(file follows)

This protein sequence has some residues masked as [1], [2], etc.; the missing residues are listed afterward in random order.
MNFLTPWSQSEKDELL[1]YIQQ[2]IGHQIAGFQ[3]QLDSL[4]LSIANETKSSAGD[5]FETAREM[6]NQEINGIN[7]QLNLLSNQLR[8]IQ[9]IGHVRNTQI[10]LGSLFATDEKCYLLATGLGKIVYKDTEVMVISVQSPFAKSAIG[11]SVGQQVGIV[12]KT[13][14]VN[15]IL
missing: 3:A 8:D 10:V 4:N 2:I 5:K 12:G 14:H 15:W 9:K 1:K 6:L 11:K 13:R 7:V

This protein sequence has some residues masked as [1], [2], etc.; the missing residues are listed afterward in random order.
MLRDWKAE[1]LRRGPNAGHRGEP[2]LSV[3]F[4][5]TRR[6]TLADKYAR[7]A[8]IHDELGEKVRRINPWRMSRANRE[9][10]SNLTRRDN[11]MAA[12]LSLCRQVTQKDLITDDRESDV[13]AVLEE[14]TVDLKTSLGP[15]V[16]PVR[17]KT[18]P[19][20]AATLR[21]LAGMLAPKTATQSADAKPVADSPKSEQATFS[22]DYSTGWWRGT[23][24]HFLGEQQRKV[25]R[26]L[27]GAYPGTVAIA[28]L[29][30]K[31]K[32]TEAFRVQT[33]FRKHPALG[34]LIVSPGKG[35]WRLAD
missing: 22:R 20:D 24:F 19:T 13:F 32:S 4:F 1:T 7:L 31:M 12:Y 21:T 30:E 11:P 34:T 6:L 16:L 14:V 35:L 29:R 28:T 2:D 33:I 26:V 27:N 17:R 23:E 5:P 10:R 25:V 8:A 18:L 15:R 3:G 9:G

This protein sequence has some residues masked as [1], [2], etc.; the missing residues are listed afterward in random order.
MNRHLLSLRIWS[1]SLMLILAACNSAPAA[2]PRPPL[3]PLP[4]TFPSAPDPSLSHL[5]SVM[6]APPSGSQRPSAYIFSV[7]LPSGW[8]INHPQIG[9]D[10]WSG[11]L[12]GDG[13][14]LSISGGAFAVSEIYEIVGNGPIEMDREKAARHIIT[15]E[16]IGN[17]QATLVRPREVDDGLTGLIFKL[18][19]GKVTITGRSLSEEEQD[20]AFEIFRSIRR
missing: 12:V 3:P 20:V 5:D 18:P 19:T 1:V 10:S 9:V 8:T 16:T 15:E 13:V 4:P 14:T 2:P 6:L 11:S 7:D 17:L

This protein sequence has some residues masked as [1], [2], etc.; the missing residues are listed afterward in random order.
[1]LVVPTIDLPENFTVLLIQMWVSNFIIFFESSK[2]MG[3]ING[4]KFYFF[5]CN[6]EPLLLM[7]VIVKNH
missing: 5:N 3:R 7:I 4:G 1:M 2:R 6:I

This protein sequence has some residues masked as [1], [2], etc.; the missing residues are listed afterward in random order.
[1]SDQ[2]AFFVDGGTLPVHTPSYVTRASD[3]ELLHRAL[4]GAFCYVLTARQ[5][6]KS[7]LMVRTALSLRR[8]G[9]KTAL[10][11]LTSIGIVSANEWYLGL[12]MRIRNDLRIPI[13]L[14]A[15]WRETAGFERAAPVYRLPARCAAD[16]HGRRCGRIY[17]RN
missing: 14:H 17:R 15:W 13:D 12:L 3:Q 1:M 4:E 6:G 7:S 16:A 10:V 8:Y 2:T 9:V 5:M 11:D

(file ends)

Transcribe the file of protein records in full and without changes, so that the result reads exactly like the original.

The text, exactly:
This protein sequence has some residues masked as [1], [2], etc.; the missing residues are listed afterward in random order.
MNFLTPWSQSEKDELL[1]YIQQ[2]IGHQIAGFQ[3]QLDSL[4]LSIANETKSSAGD[5]FETAREM[6]NQEINGIN[7]QLNLLSNQLR[8]IQ[9]IGHVRNTQI[10]LGSLFATDEKCYLLATGLGKIVYKDTEVMVISVQSPFAKSAIG[11]SVGQQVGIV[12]KT[13][14]VN[15]IL
missing: 3:A 8:D 10:V 4:N 2:I 5:K 12:G 14:H 15:W 9:K 1:K 6:L 11:K 13:R 7:V

This protein sequence has some residues masked as [1], [2], etc.; the missing residues are listed afterward in random order.
MLRDWKAE[1]LRRGPNAGHRGEP[2]LSV[3]F[4][5]TRR[6]TLADKYAR[7]A[8]IHDELGEKVRRINPWRMSRANRE[9][10]SNLTRRDN[11]MAA[12]LSLCRQVTQKDLITDDRESDV[13]AVLEE[14]TVDLKTSLGP[15]V[16]PVR[17]KT[18]P[19][20]AATLR[21]LAGMLAPKTATQSADAKPVADSPKSEQATFS[22]DYSTGWWRGT[23][24]HFLGEQQRKV[25]R[26]L[27]GAYPGTVAIA[28]L[29][30]K[31]K[32]TEAFRVQT[33]FRKHPALG[34]LIVSPGKG[35]WRLAD
missing: 22:R 20:D 24:F 19:T 13:F 32:S 4:F 1:T 7:L 31:M 12:Y 21:T 30:E 11:P 34:T 6:L 16:L 14:V 35:L 29:R 28:T 2:D 33:I 26:V 27:N 17:R 23:E 5:P 10:R 25:V 8:A 18:L 15:R 3:G 9:G

This protein sequence has some residues masked as [1], [2], etc.; the missing residues are listed afterward in random order.
MNRHLLSLRIWS[1]SLMLILAACNSAPAA[2]PRPPL[3]PLP[4]TFPSAPDPSLSHL[5]SVM[6]APPSGSQRPSAYIFSV[7]LPSGW[8]INHPQIG[9]D[10]WSG[11]L[12]GDG[13][14]LSISGGAFAVSEIYEIVGNGPIEMDREKAARHIIT[15]E[16]IGN[17]QATLVRPREVDDGLTGLIFKL[18][19]GKVTITGRSLSEEEQD[20]AFEIFRSIRR
missing: 12:V 3:P 20:V 5:D 18:P 19:T 1:V 10:S 9:V 8:T 16:T 15:E 13:V 4:P 14:T 2:P 6:L 11:S 7:D 17:L

This protein sequence has some residues masked as [1], [2], etc.; the missing residues are listed afterward in random order.
[1]LVVPTIDLPENFTVLLIQMWVSNFIIFFESSK[2]MG[3]ING[4]KFYFF[5]CN[6]EPLLLM[7]VIVKNH
missing: 5:N 3:R 7:I 4:G 1:M 2:R 6:I

This protein sequence has some residues masked as [1], [2], etc.; the missing residues are listed afterward in random order.
[1]SDQ[2]AFFVDGGTLPVHTPSYVTRASD[3]ELLHRAL[4]GAFCYVLTARQ[5][6]KS[7]LMVRTALSLRR[8]G[9]KTAL[10][11]LTSIGIVSANEWYLGL[12]MRIRNDLRIPI[13]L[14]A[15]WRETAGFERAAPVYRLPARCAAD[16]HGRRCGRIY[17]RN
missing: 14:H 17:R 15:W 13:D 12:L 3:Q 1:M 4:E 6:G 7:S 16:A 10:V 8:Y 2:T 9:V 5:M 11:D